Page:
By Vinny Maurici, Vice President, Data Strategy & Services, Pivotree
For years, companies have been able to track their users’ website and app activity across other companies’ apps and websites, using the resulting data for advertising purposes or for sharing with data brokers.
Last year, Apple launched a highly anticipated privacy feature: App Tracking Transparency (ATT). With this policy change, Apple users now have to opt-in to Apple’s Identifier for Advertising (IDFA), a unique code assigned to mobile devices, which data brokers and ad marketers use to track users across apps. Using this code, they can combine their users’ behaviour into one comprehensive profile, providing companies with the information they need to send targeted ads.
Historically, this process took place behind the scenes, with most users generally unaware of what data was being collected and how it was being used. Now, users receive prompts the first time they open an app, letting them know how the app is tracking their data and giving them the option to opt-in.
Unsurprisingly, Apple’s ATT policy was met with outrage from platforms like Facebook and Snap, who rely on their users’ data to send targeted ads and generate revenue. And their fears became a reality – in the United States, data from analytics company Flurry showed that users chose not to opt-in of app tracking 96 per cent of the time, following the implementation of ATT.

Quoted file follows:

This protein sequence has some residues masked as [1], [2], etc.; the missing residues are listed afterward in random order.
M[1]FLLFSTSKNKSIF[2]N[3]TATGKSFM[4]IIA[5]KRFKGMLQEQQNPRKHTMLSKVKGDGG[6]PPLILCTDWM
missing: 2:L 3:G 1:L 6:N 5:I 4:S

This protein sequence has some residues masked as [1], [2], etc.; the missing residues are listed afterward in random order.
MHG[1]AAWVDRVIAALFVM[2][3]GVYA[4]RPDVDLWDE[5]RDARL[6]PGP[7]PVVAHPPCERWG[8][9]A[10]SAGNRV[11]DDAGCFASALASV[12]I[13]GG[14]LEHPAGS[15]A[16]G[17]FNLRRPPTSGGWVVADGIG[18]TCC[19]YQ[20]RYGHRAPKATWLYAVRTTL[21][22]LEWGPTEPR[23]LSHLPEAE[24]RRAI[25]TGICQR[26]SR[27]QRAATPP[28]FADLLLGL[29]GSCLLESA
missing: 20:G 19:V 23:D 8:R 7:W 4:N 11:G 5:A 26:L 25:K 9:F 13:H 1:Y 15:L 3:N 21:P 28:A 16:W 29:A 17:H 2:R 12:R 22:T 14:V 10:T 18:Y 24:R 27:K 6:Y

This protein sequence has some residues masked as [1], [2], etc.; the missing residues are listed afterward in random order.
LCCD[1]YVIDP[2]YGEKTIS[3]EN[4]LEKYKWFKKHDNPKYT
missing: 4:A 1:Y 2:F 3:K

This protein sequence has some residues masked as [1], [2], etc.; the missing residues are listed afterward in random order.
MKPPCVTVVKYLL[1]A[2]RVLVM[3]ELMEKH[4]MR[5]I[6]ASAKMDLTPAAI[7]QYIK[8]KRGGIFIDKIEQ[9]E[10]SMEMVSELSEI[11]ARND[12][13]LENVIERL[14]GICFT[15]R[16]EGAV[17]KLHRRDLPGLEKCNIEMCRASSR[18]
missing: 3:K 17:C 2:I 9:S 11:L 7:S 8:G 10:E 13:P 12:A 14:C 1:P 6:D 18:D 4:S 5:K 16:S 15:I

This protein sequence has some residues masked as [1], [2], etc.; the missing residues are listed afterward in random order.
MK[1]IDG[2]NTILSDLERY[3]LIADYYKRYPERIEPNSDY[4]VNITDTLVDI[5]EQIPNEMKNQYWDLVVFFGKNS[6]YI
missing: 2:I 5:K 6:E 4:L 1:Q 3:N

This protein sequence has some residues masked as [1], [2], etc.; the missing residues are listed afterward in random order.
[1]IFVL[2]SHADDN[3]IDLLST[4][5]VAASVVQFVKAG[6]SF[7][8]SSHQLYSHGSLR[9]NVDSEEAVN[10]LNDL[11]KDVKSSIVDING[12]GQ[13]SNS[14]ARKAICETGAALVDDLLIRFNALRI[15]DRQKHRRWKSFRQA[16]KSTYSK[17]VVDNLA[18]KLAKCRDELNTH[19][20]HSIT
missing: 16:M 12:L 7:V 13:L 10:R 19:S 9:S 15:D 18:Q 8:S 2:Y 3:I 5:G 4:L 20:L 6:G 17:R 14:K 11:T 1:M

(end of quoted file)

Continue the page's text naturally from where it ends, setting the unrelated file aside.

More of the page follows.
Now, in 2022, nearly every direct-to-consumer (DTC) company is dealing with revenue contraction, shrinking margins and runaway losses. In combination with supply chain costs, heightened interest rates and shrinking venture capital investments, DTC companies are in trouble.
It’s important to note that B2B organizations are different in their focus – with retail and DTC honing in on price and customer acquisition and B2B focusing on digital product experience and elements like PunchOut. B2B organizations have long understood their customers, however, and have been less reliant on paid advertisements or targeted ads as a source of revenue. On top of that, they have been focusing especially on the product experience of finding, selecting and ordering products.
For that reason, B2B companies, once viewed as the dinosaurs of digital commerce, are now at the forefront of digital commerce strategy with many B2B distributors building more complete, in depth, and intuitive shopping experiences than retail giants like Amazon, Walmart, Etsy or Wayfair. For once it seems, retail has to catch up on the digital front when compared to leaders in the B2B digital commerce space.